HONG KONG (Reuters) - Chinese stocks will likely keep leading declines in Asia’s emerging markets through the first half of the year, with investors fearing policymakers will only get more aggressive as they try to prevent asset bubbles.
Most fund managers with China in their portfolio still believe rising domestic consumption in the world’s fastest growing economy is a long-term bet worth making.
But recent central bank moves to curb bank lending and crack down on property speculation have foreign investors bracing for even more measures, leaving them prone to take profits on any market bounces and reluctant to hunt for bargains just yet.
Chinese urban property prices rose at the fastest annual rate since October 2007 and new lending surged in January, data showed on Thursday, suggesting officials will have to keep tightening the policy screws.
Beijing's moves to staunch excessive credit and keep the economy from overheating have pushed the Shanghai .SSEC and Hong Kong .HSI indexes down more than 10 percent from last November and weighed heavily on stocks in the rest of Asia and around the world. China has helped lead the global economic recovery as demand in the West remains stubbornly weak.
“We think the market is about half way through a correction so it’s a little early to be looking for value,” said Mark Konyn, Asia Pacific chief executive of RCM, a unit of Allianz Global Investors, in Hong Kong.
The most popular play on China’s domestic growth, buying shares of banks and insurers, has been squeezed because of the policy shift to tighten liquidity, said Konyn, who oversees some $11 billion in assets.
Investors are likely to take time searching for opportunities in less familiar sectors such as retail and healthcare.
China-focused equity funds have seen redemptions for five of the last six weeks, according to EPFR Global. Meanwhile, the rolling 60-day percentage change of the Hang Seng mainland composite index .HSCE is a woeful -16 percent compared with -6 percent on the MSCI Asia Pacific index ex-Japan.
In addition to unease about policy changes, analysts are finding fewer reason to upgrade their company earnings forecasts, putting valuations under tougher scrutiny.
The three-month change in 12-month forward earnings forecasts of the MSCI China stocks index has dropped to 1.1 percent from 6.6 percent in October 2009, Thomson Reuters I/B/E/S showed.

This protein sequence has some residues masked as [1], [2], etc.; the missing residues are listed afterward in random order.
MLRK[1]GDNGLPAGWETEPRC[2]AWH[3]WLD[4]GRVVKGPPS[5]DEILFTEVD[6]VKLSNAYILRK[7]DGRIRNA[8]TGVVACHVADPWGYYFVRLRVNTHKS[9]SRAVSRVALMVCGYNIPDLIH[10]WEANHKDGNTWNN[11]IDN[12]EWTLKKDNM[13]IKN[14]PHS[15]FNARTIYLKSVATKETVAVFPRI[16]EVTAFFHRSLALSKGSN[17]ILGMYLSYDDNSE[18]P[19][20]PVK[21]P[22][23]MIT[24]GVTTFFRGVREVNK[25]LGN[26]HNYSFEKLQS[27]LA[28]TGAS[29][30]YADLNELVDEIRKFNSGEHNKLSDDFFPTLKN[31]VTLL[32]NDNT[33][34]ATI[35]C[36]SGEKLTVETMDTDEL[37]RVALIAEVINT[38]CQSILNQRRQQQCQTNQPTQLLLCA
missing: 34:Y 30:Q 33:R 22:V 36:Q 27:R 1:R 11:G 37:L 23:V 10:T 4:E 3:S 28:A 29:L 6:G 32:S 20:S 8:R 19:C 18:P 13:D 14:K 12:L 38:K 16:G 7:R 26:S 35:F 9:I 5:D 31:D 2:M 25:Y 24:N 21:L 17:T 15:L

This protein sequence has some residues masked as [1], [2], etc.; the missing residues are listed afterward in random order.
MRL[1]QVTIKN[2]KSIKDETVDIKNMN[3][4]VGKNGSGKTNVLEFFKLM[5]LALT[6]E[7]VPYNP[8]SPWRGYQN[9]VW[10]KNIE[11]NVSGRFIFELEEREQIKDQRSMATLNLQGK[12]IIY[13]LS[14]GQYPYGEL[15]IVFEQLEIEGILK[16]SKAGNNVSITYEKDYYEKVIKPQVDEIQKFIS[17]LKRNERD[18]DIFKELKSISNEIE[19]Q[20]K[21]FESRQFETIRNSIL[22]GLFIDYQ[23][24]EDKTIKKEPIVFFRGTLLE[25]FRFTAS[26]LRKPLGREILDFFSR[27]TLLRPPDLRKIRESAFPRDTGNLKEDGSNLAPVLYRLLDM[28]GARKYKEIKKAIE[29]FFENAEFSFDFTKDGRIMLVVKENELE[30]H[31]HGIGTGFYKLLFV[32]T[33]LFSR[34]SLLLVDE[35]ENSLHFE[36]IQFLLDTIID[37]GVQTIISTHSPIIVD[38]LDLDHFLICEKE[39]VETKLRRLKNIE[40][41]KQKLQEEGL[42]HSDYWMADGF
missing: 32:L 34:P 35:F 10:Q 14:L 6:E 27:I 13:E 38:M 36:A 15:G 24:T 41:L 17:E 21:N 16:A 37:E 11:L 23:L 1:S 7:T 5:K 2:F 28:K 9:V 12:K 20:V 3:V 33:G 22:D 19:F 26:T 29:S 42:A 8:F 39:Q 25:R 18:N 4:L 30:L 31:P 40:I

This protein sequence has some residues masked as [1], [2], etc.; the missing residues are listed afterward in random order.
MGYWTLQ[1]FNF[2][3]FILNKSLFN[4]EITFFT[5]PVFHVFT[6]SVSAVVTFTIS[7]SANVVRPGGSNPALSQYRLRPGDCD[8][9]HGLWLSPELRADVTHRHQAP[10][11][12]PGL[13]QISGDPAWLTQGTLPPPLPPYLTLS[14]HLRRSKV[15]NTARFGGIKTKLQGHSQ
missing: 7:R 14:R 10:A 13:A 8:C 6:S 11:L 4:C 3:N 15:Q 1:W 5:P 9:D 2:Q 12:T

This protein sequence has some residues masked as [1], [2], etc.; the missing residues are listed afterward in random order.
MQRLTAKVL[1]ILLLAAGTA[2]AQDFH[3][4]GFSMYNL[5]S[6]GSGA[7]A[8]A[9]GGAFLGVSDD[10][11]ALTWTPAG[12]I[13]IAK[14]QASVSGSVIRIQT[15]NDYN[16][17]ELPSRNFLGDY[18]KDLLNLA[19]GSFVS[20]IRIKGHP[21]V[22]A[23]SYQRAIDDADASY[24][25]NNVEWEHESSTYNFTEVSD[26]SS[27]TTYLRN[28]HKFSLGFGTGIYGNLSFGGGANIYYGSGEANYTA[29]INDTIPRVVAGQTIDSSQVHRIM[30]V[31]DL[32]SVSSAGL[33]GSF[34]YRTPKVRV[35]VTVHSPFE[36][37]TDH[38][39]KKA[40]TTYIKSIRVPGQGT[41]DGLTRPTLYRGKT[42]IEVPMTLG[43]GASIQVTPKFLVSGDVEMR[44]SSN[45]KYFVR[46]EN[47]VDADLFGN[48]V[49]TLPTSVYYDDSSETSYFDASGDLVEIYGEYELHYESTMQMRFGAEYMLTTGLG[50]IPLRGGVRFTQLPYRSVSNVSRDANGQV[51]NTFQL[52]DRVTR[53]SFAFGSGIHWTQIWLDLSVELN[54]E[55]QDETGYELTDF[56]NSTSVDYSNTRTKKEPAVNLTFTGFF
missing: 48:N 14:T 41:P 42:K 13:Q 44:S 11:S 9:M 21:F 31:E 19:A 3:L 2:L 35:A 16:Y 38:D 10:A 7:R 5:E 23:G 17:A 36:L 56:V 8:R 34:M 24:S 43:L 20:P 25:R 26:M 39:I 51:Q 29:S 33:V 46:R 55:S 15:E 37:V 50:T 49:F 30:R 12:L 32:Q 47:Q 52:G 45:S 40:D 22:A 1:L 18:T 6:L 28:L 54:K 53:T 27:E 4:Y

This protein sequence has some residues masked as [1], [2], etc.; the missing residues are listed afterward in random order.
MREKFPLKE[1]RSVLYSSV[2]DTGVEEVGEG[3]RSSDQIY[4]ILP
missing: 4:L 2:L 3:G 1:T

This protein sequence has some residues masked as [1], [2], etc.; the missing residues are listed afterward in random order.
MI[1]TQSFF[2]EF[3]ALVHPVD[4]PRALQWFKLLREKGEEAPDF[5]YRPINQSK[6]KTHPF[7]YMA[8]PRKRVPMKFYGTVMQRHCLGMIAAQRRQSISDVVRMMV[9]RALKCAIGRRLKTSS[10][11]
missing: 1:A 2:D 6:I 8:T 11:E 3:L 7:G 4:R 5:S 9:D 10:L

That is the biggest change in the momentum of earnings revisions among the developing BRIC countries of Brazil, Russia, India and China.
The MSCI China index is trading at a multiple of 12.6 times expected earnings a year from now, after valuations shrank in January by the most since September. But China is still more expensive than Brazil or Russia.
With expected Chinese corporate earnings growth this year on the order of 20 percent, a multiple of 12.6 times is not that bad, said Richard Wong, who manages a $3.5 billion portfolio of Chinese stocks for Halbis, a part of HSBC Global Asset Management in Hong Kong.
However, Wong is not chasing infrastructure stocks at this point because he believes Beijing will scale back investment in new projects. Wong is also underweight the property sector, which he bets will bear the brunt of further Chinese tightening measures at a time when new developments are underway.
“Policy headwinds and more supply on the housing side are negatives for the property sector,” said Wong.
For now, mainland developers have enough cash to take them comfortably through the long Lunar New Year holidays this month, but if property sales keep declining, they may need to cut prices to lure buyers and maintain enough cash flow, Wong said.
JPMorgan Asset Management’s Greater China fund managers, who oversee $10.3 billion in assets as of 2009, are more sanguine on real estate and even include tourism and property development firm Shenzhen Overseas Chinese Town Holding (000069.SZ) among the top holdings in their A-share fund.
But they too are expecting a volatile year, warning that waves of profit taking could be triggered as the People’s Bank of China, the central bank, gradually unwinds monetary stimulus adopted during the global financial crisis.
“Policy exits by the PBOC will either be met with a vote of confidence or a sharp sell off, similar to what we are currently experiencing in the Shanghai and Shenzhen markets,” the fund managers said in a note to clients.
Vincent Chan, head of China research for Credit Suisse in Hong Kong, also expects 2010 to be a bumpy year, with the risk that Chinese policy changes could come suddenly.
Chan is forecasting the Shanghai A-share index .SSEC will finish the year at 3,300, implyings gains of 10 percent from current levels. But that depends on a second-half rebound.
He expects consumer-related stocks to gain and banks, energy and telecom stocks to decline as part of gradual portfolio reallocations.
Government policy will be the main driver for the market, though.
If the economy starts to show signs of some slowing in the first half of the year because of lending curbs and easing investment, then the pace of policy tightening may slow.
“Then probably you will have a better market in the second half of the year,” Chan said.
(Additional reporting by Lee Chyen-Yee)
Editing by Kim Coghill